# How do we know that the neutrino flavour states are the linear combination of mass states?

I am studying the neutrino oscillation phenomenom in which the flavour of a neutrino can change when it evolves in space-time.
What I understand is that this means that the 3 neutrino flavour states can be built in a common base of states. That is, if $$\langle\nu_\mu|\nu_e\rangle \neq 0 \xrightarrow{} |\nu_\alpha\rangle = \sum_iU_{\alpha i}|\nu_i\rangle$$ With $$\alpha$$, and $$i$$ denoting the 3 possible flavours and base states respectively.
My question is, if this interpretation is correct, how do we know that this $$|\nu_i\rangle$$ states are mass states?

$$\textbf{Edit:}$$ Maybe what I'm trying to ask, is: how do we mathematically come up with the energy/mass eigenstates? Where do they come from?

• How do you know that the $| \nu_i \rangle$ are the mass eigenstates? You diagonalize the neutrino mass matrix and determine the corresponding eigenvectors. Mar 8 at 13:51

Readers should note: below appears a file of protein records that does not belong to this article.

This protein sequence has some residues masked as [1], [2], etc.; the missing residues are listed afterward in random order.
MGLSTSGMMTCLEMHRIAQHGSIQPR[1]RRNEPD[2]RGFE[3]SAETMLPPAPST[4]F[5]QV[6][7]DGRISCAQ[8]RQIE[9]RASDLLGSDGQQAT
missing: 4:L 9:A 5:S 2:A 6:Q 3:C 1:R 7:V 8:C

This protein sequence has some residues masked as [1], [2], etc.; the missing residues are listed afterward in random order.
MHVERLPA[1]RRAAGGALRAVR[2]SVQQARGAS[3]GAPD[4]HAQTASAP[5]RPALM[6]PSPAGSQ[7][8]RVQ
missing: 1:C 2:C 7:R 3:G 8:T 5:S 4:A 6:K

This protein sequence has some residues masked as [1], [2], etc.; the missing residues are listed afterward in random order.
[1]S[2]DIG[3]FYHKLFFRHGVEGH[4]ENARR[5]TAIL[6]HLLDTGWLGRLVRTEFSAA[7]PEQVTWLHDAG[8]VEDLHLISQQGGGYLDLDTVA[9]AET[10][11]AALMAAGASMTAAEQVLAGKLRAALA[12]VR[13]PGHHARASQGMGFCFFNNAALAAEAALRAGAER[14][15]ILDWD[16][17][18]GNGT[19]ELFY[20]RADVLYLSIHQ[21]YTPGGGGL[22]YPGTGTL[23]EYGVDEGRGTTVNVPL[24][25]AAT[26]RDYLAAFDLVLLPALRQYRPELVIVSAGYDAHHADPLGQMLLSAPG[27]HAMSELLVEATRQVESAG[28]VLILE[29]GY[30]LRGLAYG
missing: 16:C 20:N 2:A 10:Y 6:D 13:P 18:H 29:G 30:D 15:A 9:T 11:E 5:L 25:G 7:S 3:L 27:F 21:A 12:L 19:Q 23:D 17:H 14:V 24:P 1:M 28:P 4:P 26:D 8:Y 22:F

• @Hyperon And by what magic do you know the neutrino mass matrix? Mar 10 at 17:32
• @John Doty In the minimal version of the SM, the neutrinos are exactly massless and, as a consequence, there are no neutrino oscillations, clearly in conflict with the experimental evidence of the measured neutrino mass differences and mixing angles. Therefore, the SM must be extended by adding additional leptonic and/or scalar degrees of freedom. Presently, the ultimate form of this necessary extension is not known (there are numerous competing models), further experimental input (e.g. Majorana/Dirac nature of $\nu$, CP-violation in the lepton sector) will lead to further restrictions. / ctd Mar 10 at 21:37
• @John Doty But independently of the actual form of the extension of the standard model, you will have a mass matrix in the neutral lepton sector and the diagonalization of this mass matrix allows to identify the (neutrino) mass-eigenfields as linear combinations of the weak eigenfields. This allows a largely model-independendent discussion of neutrino oscillations in terms of neutrino mass differences, mixing angles and $CP$-violating phases. Mar 10 at 21:45
• @Hyperon OK, show me the values of the mass matrix elements. If you can't, then "You diagonalize the neutrino mass matrix and determine the corresponding eigenvectors." is empty of physical content. Mar 10 at 22:25